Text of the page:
This was for centuries a frontier zone whose clouded hills could at any moment unleash moss-troopers and reivers. It got coopted into wider wars, one Civil War legend telling how Sir Robert Philipson (a.k.a. “Robin the Devil”) of Belle Isle on Windermere rode right into Kendal’s parish church in angry, unsuccessful search of one Colonel Briggs, a Parliamentarian who had besieged his house. A century later, on Midsummer’s Eve in 1745, 26 respectable witnesses saw a Jacobite army on Souther Fell, a place no force could possibly have been, a fata morgana for a time of anxiety.
But in April 1778, there was an actual incursion, when John Paul Jones landed at Whitehaven—a ship-building, trading, and whaling port linking the “Three Kingdoms” of England, Scotland, and the Isle of Man—with 30 men from the U.S.S. Ranger. He hoped to torch hundreds of ships as they languished at low tide, crammed in tightly between the piers. But the wind was against them, and the sky was already paling when they made landfall. Jones and his party landed at the southern fort and spiked its cannon, while half of his force went to the northern part of the harbor to set the ships alight. The latter resorted to a public house, ostensibly to get a light for their incendiaries, but seem to have been sidetracked by the stock. When Jones rejoined them, he found no ships had been burned because no one had a light. Even when they finally obtained one, their arsons went awry, most of the fires fizzling out, and others quickly extinguished by locals—who had been alerted by a Ranger crewman apparently anxious about anyone getting hurt. Jones withdrew ignominiously, taking just three prisoners and leaving behind a few hundred pounds’ worth of damage, and a reputation as dastardly pirate. (The town pardoned him only in 1999.) The seriocomedy continued as he headed to Kircudbright to kidnap the Earl of Selkirk, only to find him away from home, meaning Jones had to make do with the family silver, including Lady Selkirk’s still-hot teapot, which she gave up after a short but probably strained interview.
This was also a District for criminals, the Lancaster assizes passing more death sentences than anywhere else in England between the mid-18th and mid-19th centuries; about 265 were hanged in the castle’s “Hanging Corner” between 1782 and 1865. (The assizes also covered Manchester and Liverpool.) Smuggling was common, and a hint of old watchfulness can be gleaned at Roa Island, reached by a narrow Victorian causeway just above the water, and sometimes below it, flanked by salt marsh with a beached trawler and lifeboat, and a dinghy tied to a garden wall. At the end of the causeway rises an early Victorian inn and a thicket of masts, cannon pointing out to sea, and the “Gothick” archway of an excise house framing the channel, and ships and submarines heading into Barrow-in-Furness. Just off Roa is the ruined Piel Castle on Piel Island, an outpost of the English Church Militant, built by the Abbot of Furness to guard against Scottish raids.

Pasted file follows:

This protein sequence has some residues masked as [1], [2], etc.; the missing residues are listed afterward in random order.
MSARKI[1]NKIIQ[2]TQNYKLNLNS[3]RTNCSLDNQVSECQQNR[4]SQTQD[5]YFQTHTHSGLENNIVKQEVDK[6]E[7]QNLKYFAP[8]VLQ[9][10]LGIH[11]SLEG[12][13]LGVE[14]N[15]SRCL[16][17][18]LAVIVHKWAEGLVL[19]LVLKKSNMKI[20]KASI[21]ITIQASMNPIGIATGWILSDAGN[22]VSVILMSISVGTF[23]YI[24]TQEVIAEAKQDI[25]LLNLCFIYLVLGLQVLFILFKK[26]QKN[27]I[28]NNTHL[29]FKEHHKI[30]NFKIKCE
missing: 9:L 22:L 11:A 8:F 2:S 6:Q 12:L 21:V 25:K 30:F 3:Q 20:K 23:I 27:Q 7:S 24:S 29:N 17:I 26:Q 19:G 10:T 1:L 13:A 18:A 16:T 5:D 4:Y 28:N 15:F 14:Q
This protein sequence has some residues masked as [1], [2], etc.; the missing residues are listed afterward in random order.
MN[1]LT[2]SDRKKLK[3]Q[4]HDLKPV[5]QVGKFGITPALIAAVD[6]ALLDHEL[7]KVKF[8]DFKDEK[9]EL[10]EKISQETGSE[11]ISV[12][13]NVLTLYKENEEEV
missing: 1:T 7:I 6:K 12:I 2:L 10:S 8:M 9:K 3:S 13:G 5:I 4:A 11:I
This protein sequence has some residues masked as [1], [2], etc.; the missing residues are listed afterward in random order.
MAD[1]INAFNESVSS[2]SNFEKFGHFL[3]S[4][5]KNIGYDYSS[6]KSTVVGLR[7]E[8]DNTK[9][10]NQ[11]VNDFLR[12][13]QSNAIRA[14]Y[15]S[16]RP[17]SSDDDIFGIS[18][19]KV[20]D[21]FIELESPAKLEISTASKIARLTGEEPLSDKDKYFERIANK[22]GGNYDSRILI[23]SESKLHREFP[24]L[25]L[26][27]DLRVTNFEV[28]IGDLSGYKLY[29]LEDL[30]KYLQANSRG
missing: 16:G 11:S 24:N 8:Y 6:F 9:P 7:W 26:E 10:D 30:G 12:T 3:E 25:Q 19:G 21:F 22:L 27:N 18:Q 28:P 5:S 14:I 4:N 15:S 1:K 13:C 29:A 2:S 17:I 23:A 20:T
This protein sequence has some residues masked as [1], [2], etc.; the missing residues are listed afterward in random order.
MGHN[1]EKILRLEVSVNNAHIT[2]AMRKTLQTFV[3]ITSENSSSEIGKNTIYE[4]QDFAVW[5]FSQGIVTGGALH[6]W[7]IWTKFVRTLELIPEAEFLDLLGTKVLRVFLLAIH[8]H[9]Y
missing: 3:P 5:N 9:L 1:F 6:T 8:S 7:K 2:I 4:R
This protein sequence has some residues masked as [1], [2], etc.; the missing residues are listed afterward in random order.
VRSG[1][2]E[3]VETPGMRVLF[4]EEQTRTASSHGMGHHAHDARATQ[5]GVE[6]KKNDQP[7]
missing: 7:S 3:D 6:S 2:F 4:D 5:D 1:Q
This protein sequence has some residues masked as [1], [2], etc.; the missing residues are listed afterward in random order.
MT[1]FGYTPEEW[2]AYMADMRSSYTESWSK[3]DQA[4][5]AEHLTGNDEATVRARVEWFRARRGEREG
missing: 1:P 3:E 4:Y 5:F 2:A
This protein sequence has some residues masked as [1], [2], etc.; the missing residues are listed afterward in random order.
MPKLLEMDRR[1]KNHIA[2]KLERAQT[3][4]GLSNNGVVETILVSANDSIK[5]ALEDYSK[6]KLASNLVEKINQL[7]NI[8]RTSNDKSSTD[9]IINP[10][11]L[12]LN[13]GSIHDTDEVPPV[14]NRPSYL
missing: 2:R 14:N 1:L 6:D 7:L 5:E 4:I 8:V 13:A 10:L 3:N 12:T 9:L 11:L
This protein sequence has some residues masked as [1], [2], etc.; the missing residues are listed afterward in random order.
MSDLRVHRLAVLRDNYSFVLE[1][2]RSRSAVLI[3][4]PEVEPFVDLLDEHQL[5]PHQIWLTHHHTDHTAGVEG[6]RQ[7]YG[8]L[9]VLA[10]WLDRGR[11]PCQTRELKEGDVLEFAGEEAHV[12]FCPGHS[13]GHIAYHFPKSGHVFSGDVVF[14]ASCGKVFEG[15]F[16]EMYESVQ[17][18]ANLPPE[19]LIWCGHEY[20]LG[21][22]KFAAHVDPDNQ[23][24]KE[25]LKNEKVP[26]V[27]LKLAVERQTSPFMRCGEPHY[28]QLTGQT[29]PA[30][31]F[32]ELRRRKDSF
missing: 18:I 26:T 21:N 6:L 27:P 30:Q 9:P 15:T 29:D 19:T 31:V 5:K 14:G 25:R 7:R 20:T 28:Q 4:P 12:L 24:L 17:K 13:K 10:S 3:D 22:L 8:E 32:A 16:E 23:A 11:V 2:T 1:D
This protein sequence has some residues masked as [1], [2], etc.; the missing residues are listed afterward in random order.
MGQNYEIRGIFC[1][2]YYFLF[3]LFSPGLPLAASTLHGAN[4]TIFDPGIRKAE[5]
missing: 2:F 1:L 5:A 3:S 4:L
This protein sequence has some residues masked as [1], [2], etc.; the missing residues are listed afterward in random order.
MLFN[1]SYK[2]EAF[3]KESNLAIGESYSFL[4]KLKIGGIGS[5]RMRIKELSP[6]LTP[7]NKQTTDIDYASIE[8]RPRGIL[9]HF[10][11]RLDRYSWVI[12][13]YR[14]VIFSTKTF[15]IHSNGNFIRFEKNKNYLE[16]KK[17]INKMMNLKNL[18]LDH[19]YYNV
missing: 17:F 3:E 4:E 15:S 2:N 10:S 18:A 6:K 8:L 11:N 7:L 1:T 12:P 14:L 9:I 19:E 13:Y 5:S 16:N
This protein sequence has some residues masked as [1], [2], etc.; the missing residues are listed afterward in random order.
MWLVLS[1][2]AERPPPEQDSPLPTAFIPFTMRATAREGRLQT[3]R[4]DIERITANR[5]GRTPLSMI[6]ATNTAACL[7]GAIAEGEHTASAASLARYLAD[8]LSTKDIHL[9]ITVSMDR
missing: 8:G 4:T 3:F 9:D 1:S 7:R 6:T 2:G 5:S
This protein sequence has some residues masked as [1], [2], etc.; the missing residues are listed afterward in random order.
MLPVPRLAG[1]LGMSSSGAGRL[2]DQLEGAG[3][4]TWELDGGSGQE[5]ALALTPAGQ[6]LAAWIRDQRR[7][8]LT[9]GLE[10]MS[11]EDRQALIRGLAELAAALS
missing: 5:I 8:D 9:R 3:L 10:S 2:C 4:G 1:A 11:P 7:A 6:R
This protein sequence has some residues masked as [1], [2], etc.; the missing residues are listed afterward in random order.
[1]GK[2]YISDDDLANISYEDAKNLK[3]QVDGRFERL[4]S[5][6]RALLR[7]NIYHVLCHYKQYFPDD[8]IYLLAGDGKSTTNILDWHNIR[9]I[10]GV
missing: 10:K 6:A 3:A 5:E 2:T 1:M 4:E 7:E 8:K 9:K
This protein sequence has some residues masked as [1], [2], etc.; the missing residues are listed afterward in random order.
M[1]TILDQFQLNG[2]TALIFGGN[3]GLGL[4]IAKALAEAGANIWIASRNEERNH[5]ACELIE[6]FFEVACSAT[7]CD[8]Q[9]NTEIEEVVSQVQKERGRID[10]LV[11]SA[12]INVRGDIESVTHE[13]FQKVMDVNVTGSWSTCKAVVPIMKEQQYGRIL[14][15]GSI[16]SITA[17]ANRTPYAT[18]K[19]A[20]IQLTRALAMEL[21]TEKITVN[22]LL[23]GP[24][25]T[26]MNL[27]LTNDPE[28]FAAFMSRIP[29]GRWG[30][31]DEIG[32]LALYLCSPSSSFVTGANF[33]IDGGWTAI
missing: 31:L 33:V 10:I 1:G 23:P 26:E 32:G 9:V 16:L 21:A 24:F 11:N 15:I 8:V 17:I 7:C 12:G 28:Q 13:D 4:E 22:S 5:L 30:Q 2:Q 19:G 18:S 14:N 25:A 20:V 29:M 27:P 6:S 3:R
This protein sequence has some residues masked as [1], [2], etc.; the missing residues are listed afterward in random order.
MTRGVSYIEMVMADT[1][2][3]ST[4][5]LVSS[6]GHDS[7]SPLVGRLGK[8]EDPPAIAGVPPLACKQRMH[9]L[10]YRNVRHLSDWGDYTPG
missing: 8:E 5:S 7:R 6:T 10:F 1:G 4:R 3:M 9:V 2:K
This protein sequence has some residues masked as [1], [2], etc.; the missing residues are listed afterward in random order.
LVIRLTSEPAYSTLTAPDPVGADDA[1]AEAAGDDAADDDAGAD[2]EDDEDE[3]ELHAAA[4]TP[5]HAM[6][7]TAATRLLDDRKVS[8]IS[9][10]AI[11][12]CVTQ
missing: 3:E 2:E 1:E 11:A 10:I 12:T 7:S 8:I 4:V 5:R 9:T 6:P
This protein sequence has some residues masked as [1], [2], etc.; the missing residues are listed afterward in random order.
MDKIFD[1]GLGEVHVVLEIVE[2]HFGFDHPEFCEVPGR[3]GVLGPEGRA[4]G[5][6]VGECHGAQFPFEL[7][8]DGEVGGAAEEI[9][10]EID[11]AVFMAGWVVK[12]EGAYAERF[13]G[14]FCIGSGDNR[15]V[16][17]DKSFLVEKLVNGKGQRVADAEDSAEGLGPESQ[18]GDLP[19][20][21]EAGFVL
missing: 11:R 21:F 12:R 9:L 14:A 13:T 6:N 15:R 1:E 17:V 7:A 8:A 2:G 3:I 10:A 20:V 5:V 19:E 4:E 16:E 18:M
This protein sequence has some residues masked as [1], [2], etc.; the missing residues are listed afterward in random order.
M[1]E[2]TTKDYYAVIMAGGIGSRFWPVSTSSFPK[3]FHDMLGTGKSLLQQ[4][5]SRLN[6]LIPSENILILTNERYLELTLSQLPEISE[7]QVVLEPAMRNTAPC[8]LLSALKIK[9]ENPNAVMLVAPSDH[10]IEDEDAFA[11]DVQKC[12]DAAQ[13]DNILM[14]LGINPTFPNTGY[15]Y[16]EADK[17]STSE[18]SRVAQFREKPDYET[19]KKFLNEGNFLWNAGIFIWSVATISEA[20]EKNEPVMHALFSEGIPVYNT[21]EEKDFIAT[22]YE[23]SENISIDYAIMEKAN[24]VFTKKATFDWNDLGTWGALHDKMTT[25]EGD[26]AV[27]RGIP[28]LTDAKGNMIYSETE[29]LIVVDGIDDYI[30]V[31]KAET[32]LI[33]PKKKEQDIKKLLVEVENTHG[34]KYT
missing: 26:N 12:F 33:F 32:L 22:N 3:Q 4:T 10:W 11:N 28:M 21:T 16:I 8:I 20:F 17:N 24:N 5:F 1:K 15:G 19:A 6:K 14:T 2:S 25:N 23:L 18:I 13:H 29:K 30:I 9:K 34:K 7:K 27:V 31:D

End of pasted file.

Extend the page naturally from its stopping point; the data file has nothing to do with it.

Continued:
Another instance of old interest in this area is the extant post of Guide to the Queen’s Sands, which has existed since 1538, a post-Dissolution assumption of an old monastic responsibility. The Duchy of Lancaster pays the Guide a nominal £15 per annum (plus rent-free use of a 12-acre farm) to lead travelers across Morecambe Bay at low tide. Until the railways came in the 1860’s, this was an important route, but it was always hazardous—crossing 120 square miles of mudflats, where the rivers Keer, Kent, Leven (there is a separate Guide to the Leven Sands), Lune, Ribble, and Wyre commingle in shifting quicksands and racing tides. As recently as 2004, 21 illegal Chinese cocklers were cut off and drowned—victims of exploitation as much as the early 18th century Sambo, “a faithful negro, who, attending his master from the West Indies” died at Sunderland Point near Lancaster, and was buried out under the sands. The present Guide, fisherman Cedric Robinson, appointed in 1963, has occupied the position longer than any of his 24 precursors. Seeing pictures of him in action, probing with his tall staff while throngs wait for his word, one thinks of ancient images—St. James and scallops, fishers of men, finders of The Way.
Back on terra (very) firma, the area’s farmers have always scratched subsistence from soil lying like the thinnest of coverlets over rock, their farms surviving only with subventions. The last English wolf was supposedly killed here in 1390. Below the farmers’ angled, drywalled “pastures” and “yow” pens, the ancient peddler tracks and corpse-roads over the tops and down into Yorkshire, lie thick coal seams, mined from the 13th century, and in 2017 being revived after a decades-long hiatus. Whitehaven was epicenter for an industry that brought crucial employment, with some mines stretching miles out under the sea, but also multiple disasters. The pits at Whitehaven, says the Durham Mining Museum, have “probably the blackest record in the annals of coal mining.” The 20th century bears grim testament. In 1910, 136 men and boys were killed in a single explosion. In 1922, there were 39; in 1928, 13; in 1931, 27; in 1941, 12; and in 1947, 104. The 1910 explosion was the biggest mining disaster in the history of the county, and 64 Edward Medals were awarded to rescuers, the most ever for one incident. Details still stab; when the mine was unsealed after four months so bodies could be recovered, one corpse was found cradling his teenage son and his son’s friend in his arms. Another man had taken off all his clothes and folded them beside himself, insufferable heat not preventing neatness. They also found chalked messages showing some had survived the explosion, to sign off miserably afterward in stifling, Stygian timelessness.